Our Church is undergoing a tremendous change:  Those areas which have always led—like the Northeast are losing members at an extreme rate—as much by population shift as from disenchantment.  Arcane organizational powers resist change in the face of a new era.  Fear of loss causes those to dig heels deep into intransigency. 

 We here in Ft. Worth have seen how destructive that is and what it can do to tear the fabric of society in ways that the whole Church does not.  We have deep wounds in the fabric of Church here and yet we have survived in a very vital way.  We are being resurrected not by programs, outpourings of cash or reorganization.  We are being revitalized in faith and organization by the resiliency of love, of care and welcome in the name of Christ. Somehow we have heard the call of Jesus to repent and to have faith and to follow.  We have taken the message that we don’t have to have great wealth in order to be Episcopalians—all we need is truth, fidelity and love.  It is a message that our larger Church needs to hear.

We have found here in Ft. Worth that we don’t need to have grand buildings to proclaim the Gospel. We have found that we don’t need to have packaged programs to live the Gospel.  We have found that sharing our faith with one another spreads the story, welcomes others, and embraces those who are seeking to know the Holy in their lives.  And this is precisely the message that those in other dioceses, heavy with too much property and not enough people need to hear. 

 People of the Rust Belt need to know that inventive ways of being Church are available to them if they are but willing to respond to the Spirit moving among them.  People of the West and Northwest need to know that Eastern modes of being Church are not necessarily what it means to be Church there.  The people of the Southeast need to know that Anglicanism does not demand the evangelical certainty as does the popular religion of their surroundings—and they do not have to drink that Kool-Aid in order to be faithful to the message of Jesus Christ.  And those dioceses that have drunk deeply from the well of Anglo-Catholicism do not have to ape Rome to know themselves as catholic.  These are things that we are learning here in the Diocese of Fort Worth simply because we have experienced the pain of schism.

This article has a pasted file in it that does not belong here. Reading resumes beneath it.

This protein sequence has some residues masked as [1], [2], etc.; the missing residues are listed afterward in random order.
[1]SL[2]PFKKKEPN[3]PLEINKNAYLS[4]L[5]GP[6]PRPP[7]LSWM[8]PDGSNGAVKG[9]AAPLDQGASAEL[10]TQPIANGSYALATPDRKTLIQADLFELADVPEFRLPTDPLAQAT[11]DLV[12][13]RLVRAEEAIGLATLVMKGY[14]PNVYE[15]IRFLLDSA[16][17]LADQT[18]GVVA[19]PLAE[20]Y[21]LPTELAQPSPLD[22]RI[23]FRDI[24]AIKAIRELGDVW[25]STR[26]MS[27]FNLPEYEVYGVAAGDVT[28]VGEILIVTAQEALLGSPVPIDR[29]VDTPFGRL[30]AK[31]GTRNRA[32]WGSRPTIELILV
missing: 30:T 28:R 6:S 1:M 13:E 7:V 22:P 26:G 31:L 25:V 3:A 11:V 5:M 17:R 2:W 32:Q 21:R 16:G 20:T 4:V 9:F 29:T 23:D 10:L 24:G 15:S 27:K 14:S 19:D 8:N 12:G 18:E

We here have a faith we can proclaim to the Church at large.  And we must become the voice of prophecy to the larger Church.  We must be willing to share what we have learned from God in all of this and we must be willing to not return to the ‘same ole-same ole’ of being Church 'if and when we get the property back.'  

 Church is changing.  It has already changed!  We cannot be the top-heavy organization of the past.  We cannot expect national offices to direct the Church.  We must be willing to say:  “Look, our lay-led parish is flourishing!”  We need to be willing to proclaim: “It isn’t our lovely buildings that draw people to holiness—it is community!  It is belonging!”  We need to be able to herald that the love for God is alive and well not because we are better or holier—but simply poorer. Paul said it in our Epistle today:  "So, I will boast all the more gladly of my weaknesses, so that the power of Christ may dwell in me."

We are prophets in our own community and we need to proclaim that message.  We may not even be heard here in Ft. Worth, but hopefully the whole Church will.  It may transform us in ways we have no idea.  But our faith in the One who loves will allow it to be heard.  AMEN